It is the month of love and today I ask you, do you love your job like you use to? After being in the field of recreation with seniors for almost 30 years, I can still say yes. But, let's be truthful, I won't say that I would say yes every day of the year.
Here are some of the reasons that I still love my job. I hope that by sharing these with you that you will take the time to consider your situation and find that you have similar reasons to be glad you are an activities director.
The appreciation of the residentsThe diversity of the day's tasksThe experiences I've had that I might not have had otherwiseTravelingRestaurantsCultural experiencesReasons to dress up, get in costumesetcLearning life lesson from worldly residentsDoes and don'ts for a good marriageHow to treat your elderly parentsHow to be a classy womanThe value of faithStrength in difficult timesetc.Professional growing opportunities through a great companyThe opportunity to bring happiness to the res…

Do's For Your Dance

During December my community hosts its annual holiday gala dance. It is a semi-formal event with high-end appetizers and a first-class dinner. Every year we try to raise the bar on this special night. After working with my company for the past 18 years, it is a challenge to keep it fresh and exciting, but the evening always seems to be very well received.
With those years of experience come a few lessons that I have learned. You may not host a gala dance, but I think you will still find these points helpful in your job as activities director.

Promote the date of your event well in advance so that residents have time to plan their evening (outfit, guests, table seating arrangements)Book a special musical talent for this night. This should not be someone your community uses on a regular basis. At the same time, you should develop a good working relationship with the performers so that in case they must cancel on you at the last minute, they will work hard to find …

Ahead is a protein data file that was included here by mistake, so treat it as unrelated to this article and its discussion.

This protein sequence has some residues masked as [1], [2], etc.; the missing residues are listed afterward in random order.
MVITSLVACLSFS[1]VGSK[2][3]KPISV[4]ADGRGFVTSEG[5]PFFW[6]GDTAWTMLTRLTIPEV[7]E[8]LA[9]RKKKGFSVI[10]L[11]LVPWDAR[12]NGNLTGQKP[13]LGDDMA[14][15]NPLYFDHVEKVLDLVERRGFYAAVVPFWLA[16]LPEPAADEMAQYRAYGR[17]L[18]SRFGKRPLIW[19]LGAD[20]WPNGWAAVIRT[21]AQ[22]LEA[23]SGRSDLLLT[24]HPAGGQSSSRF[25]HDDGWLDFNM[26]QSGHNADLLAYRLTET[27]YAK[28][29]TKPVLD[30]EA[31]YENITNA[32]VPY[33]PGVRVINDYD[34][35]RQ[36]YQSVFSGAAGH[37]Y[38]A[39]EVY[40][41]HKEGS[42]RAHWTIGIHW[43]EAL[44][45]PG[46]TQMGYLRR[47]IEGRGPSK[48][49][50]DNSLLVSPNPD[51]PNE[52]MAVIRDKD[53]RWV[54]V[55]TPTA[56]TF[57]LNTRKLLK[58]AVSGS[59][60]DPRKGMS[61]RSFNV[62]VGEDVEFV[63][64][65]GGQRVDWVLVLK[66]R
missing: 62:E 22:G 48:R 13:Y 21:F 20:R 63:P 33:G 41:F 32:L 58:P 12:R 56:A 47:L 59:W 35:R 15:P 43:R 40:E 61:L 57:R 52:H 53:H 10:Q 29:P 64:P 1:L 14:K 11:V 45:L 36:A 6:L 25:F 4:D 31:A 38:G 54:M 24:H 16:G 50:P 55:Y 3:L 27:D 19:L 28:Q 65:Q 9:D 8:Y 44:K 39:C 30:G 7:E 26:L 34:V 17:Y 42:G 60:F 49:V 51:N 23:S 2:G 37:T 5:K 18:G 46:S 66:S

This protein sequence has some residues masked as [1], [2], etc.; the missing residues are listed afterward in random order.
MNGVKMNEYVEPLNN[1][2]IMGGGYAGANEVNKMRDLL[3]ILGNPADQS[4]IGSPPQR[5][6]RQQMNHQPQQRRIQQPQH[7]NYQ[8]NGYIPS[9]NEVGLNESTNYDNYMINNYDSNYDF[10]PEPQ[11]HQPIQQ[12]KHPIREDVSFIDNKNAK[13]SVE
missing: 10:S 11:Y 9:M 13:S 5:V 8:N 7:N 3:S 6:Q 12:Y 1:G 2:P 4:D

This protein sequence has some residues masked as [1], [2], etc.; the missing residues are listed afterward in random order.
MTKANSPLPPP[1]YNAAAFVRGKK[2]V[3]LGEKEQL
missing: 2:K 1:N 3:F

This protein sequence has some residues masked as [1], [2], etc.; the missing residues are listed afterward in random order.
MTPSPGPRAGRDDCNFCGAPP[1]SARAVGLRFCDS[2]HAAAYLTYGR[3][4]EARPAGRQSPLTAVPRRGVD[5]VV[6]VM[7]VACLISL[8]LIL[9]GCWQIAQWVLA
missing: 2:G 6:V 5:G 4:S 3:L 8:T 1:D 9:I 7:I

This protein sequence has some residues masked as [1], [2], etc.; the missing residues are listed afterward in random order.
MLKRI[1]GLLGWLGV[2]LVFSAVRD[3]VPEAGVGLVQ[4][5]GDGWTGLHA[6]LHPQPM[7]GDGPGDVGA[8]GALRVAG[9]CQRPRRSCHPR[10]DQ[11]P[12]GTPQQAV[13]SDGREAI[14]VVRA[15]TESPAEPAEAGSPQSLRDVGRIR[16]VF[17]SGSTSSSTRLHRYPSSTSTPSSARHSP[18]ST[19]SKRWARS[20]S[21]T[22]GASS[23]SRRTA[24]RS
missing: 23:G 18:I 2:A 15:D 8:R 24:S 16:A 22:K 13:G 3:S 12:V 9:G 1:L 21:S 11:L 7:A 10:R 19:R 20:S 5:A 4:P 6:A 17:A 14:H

Key Ingredients for Successful Holidays

Take time before the full craziness of the holiday schedule begins to get yourself prepared
Have a plan for the next few months, but be flexible enough to change them
Adjust your attitude from overwhelmed to “I can do this,” and see the opportunities for enhancing  your resident’s lives

Scared to Say Yes?

October can be scary! Not because of the ghosts and goblins that might be coming to your community to trick or treat, but because of requests from your residents who live there, when they ask you to try something out of your comfort zone. (And yes, this can happen any time of the year!)
A resident recently came to me to ask if I'd organize an outing to a local Oktoberfest. I shared my concerns for the group's safety on this trip because of the footing at the fairgrounds, the rowdiness of the crowd, and the ability to track down missing residents if they do not return to the bus at the scheduled time. My "final" decision was, no, I would not be organizing the trip for her.

After a few days, the resident came back to me and said that she would do all the research about the trip for me and bring it to me for another look. In addition to all her research, I also knew well enough that she was talking the trip up to her friends in the community so that the trip would be s…